How Not To Use The Meta Model[audio:https://dailynlp.com/audio/DailyNLP20130607.mp3]
One thing that’s coming up again and again in the work that Justin and I are doing is the language that people use to describe their business and the challenges they face.
In everything that we do, we try to draw out as accurately as possible the model of the world of the people participating in those coaching threads.
Since we only have voice available, we rely on the words they use, along with their intonation, to build that model.
That’s were the Meta Model comes in handy.
But not in the way it’s usually taught.
If you’ve read anything about NLP, you’ve of course come across the Meta Model. It’s the first big model Grinder and Bandler put out back in the 1970s.
Traditionally, NLP trainers teach it to their students using the “Meta Model violation” and “Meta Model challenge” formats.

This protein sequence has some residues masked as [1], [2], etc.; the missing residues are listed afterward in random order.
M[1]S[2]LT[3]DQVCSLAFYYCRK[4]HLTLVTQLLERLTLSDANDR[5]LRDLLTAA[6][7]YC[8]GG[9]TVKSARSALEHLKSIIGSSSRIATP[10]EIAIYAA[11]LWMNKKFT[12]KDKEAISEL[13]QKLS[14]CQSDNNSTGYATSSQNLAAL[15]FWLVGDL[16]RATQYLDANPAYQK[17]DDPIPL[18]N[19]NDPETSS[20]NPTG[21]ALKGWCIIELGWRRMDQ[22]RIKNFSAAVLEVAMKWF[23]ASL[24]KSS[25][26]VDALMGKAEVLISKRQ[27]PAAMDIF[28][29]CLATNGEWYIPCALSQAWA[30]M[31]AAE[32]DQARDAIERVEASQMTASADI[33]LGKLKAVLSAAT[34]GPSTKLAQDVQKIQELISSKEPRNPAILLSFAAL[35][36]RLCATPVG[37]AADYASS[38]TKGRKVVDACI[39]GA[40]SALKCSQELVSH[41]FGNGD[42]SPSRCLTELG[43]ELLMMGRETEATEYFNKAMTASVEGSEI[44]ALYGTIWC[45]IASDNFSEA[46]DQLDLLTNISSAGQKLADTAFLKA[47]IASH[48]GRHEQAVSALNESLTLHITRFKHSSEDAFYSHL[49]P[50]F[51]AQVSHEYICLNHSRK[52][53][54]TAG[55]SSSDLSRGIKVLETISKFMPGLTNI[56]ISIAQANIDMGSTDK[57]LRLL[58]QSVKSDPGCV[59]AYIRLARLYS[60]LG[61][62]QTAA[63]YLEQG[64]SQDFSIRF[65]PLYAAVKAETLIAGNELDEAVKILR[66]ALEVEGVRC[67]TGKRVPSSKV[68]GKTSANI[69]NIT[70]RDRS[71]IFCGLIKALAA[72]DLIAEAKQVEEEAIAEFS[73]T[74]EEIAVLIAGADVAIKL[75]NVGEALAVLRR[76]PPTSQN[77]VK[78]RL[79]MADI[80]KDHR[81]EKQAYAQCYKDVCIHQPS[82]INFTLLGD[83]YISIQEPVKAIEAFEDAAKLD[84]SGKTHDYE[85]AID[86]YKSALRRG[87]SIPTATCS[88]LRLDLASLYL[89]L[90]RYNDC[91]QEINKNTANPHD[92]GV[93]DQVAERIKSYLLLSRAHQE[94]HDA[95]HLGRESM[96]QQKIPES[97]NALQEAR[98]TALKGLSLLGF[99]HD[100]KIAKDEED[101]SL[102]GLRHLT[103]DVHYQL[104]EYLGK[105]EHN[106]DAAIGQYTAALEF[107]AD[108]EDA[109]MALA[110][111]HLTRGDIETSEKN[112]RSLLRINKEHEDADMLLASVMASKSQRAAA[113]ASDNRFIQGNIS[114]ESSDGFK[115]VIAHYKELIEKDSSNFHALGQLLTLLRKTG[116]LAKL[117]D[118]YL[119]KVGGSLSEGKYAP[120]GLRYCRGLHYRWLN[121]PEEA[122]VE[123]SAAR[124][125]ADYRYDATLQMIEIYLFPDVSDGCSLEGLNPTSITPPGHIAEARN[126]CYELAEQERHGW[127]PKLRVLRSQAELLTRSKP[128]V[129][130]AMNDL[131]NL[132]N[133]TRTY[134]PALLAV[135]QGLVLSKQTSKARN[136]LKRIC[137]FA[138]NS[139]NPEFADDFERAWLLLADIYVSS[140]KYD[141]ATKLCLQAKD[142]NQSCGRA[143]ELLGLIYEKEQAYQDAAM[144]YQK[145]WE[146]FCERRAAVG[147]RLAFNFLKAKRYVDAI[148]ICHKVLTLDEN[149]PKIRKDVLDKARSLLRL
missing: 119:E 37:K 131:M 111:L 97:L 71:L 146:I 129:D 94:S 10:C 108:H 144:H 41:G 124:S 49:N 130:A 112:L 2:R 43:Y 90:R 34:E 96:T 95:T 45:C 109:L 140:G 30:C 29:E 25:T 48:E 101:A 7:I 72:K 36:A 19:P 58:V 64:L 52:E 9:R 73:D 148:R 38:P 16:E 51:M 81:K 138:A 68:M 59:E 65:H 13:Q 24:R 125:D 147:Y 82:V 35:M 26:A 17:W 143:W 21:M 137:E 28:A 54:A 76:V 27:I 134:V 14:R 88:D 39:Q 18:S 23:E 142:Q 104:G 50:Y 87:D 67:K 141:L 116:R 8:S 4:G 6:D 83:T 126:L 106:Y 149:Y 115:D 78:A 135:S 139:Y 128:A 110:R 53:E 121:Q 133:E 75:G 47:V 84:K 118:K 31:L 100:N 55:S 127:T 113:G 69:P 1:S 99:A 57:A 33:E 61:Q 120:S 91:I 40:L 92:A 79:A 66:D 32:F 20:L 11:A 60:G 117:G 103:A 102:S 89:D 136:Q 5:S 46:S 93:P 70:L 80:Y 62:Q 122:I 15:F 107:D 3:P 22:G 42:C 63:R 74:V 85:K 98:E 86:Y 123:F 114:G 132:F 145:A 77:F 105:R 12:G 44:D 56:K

While this paradigm may work sometimes in therapeutic encounters, it usually does not in the real world and everyday life.
Try to use a Meta Model challenge when you’re talking to someone you barely know.
They might just punch you in the face — even if they don’t, they’d probably want to.
It’s a terrible structure to use in other contexts.
When you shift the intonation of your question, you move from a challenge to an inquisitive question.
And when you do, you completely change the ball game.
This weekend, play with your intonation.
Go up. Go flat. Go down.
Play your voice like a Stradivarius.
Same words. Different sounds.
Have a good weekend, and I’ll talk to you on Monday.
PS: By the way, the First Trance process is still available at a low price. You may want to get it before the price goes up.